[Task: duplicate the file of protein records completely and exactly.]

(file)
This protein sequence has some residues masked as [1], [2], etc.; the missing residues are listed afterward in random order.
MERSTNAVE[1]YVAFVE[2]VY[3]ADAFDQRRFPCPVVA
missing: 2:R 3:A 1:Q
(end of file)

This protein sequence has some residues masked as [1], [2], etc.; the missing residues are listed afterward in random order.
MERSTNAVE[1]YVAFVE[2]VY[3]ADAFDQRRFPCPVVA
missing: 2:R 3:A 1:Q